Jewish World Review August 5, 2003/7 Menachem-Av, 5763
Richard Z. Chesnoff
A refugee has lessons for Arabs
Twenty-eight other elderly, ailing Iraqi Jews remain behind for now, the final remnant of a great community that thrived in Mesopotamia - now known as Iraq - for more than 2,500 years.
Jews first came there as slaves, captured by the Assyrians when they destroyed the biblical temple of Jerusalem. The psalms say they wept by the rivers of Babylon when they remembered Zion. But they soon developed a rich community of religious scholars, scientists and merchants. Some even became advisers to caliphs and kings.
By the 19th century, more than a quarter of Baghdad's population was Jewish. Then, in 1941, Iraqi nationalists found common cause with the Nazis. Pogroms and anti-Jewish legislation grew worse when Israel was born. With help from Jews everywhere, Israel organized a mammoth airlift. Iraq's price for freedom: Its Jews would have to leave behind everything they owned.
When I first visited Baghdad in 1989, fewer than 300 Jews remained in the city, gathering every Sabbath in a synagogue discreetly hidden behind a yellow brick wall just blocks from where Saddam Hussein's statue recently was toppled. Soon there will be none.
Iraq's Jewish community was not the only one to disappear from the Islamic world after 1948. Some 600,000 Jews fled homes in Syria, Lebanon, Egypt, Yemen, Tunisia, Morocco, Algeria, Libya, Afghanistan and Iran.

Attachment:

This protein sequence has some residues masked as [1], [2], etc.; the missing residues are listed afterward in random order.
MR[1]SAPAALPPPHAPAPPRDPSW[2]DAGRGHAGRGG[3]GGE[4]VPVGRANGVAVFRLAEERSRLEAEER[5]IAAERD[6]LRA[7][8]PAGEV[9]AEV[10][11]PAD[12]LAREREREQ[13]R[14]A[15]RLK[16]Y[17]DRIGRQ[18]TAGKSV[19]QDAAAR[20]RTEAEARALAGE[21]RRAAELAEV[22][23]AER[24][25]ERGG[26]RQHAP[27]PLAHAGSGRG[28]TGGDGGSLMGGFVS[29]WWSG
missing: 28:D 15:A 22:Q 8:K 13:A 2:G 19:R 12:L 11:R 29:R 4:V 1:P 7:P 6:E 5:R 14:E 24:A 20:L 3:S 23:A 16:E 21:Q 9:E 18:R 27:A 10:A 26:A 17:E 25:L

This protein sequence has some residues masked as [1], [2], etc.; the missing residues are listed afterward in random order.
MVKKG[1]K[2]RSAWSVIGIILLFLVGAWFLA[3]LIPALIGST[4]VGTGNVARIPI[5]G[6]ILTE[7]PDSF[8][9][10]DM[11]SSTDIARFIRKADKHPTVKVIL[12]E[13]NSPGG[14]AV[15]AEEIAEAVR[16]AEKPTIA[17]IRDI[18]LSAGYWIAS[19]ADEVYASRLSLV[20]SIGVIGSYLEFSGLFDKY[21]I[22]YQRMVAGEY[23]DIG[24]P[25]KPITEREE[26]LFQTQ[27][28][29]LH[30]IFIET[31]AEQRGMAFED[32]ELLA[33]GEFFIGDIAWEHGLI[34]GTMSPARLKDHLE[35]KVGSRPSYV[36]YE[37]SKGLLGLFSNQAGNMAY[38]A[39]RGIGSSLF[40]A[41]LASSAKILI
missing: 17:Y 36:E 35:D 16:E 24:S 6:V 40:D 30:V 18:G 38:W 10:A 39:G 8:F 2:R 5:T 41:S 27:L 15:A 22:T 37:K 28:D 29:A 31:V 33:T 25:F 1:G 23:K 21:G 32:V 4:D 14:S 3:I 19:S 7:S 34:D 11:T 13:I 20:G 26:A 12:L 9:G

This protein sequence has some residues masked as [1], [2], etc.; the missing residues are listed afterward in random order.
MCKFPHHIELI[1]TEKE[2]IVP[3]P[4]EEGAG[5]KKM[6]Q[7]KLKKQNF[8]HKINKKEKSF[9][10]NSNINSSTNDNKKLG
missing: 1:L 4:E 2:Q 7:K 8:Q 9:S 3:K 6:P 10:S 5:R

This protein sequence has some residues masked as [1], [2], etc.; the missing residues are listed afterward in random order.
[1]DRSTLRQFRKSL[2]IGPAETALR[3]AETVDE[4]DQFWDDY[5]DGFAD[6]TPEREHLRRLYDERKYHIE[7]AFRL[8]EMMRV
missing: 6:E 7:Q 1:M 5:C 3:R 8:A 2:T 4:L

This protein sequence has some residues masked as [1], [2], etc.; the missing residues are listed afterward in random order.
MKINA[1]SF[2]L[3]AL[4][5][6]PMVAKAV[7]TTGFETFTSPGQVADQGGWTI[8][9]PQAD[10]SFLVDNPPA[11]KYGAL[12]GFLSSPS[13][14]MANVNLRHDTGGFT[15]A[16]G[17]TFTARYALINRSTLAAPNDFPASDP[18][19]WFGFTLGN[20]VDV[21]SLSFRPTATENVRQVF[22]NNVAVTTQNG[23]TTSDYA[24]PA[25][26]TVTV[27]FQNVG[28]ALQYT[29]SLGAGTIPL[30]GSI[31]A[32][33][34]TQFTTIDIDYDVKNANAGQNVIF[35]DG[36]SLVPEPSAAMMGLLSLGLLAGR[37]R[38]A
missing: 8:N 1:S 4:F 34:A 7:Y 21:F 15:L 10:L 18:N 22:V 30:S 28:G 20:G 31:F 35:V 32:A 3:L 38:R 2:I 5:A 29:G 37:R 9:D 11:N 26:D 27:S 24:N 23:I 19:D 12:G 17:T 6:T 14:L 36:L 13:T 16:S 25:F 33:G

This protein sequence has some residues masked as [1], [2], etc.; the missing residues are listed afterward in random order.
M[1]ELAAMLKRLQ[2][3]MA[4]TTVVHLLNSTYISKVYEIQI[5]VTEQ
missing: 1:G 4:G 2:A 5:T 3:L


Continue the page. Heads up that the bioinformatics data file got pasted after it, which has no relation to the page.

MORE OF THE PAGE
You won't find any of these Arab Jews in refugee camps today. Most were almost immediately resettled in tiny Israel, where they've become part of the nation's life. When was the last time you heard of an Arab-born Jew getting on a Palestinian bus with a suicide bomb?
I say that because at about the time Jews left Arab lands, some 600,000 Palestinians fled the war the Arabs had launched against the newborn state of Israel. Rather than being resettled, most have been forced by their Arab brethren to fester in refugee camps around the Mideast. Palestinians say there are as many as 4 million such refugees today.
The answer to their woes is not a right of return to Israel, where they would
destroy its character as a Jewish state. The answer is to learn from the
Jews: Care for your brethren, resettle them, improve their lives, live in
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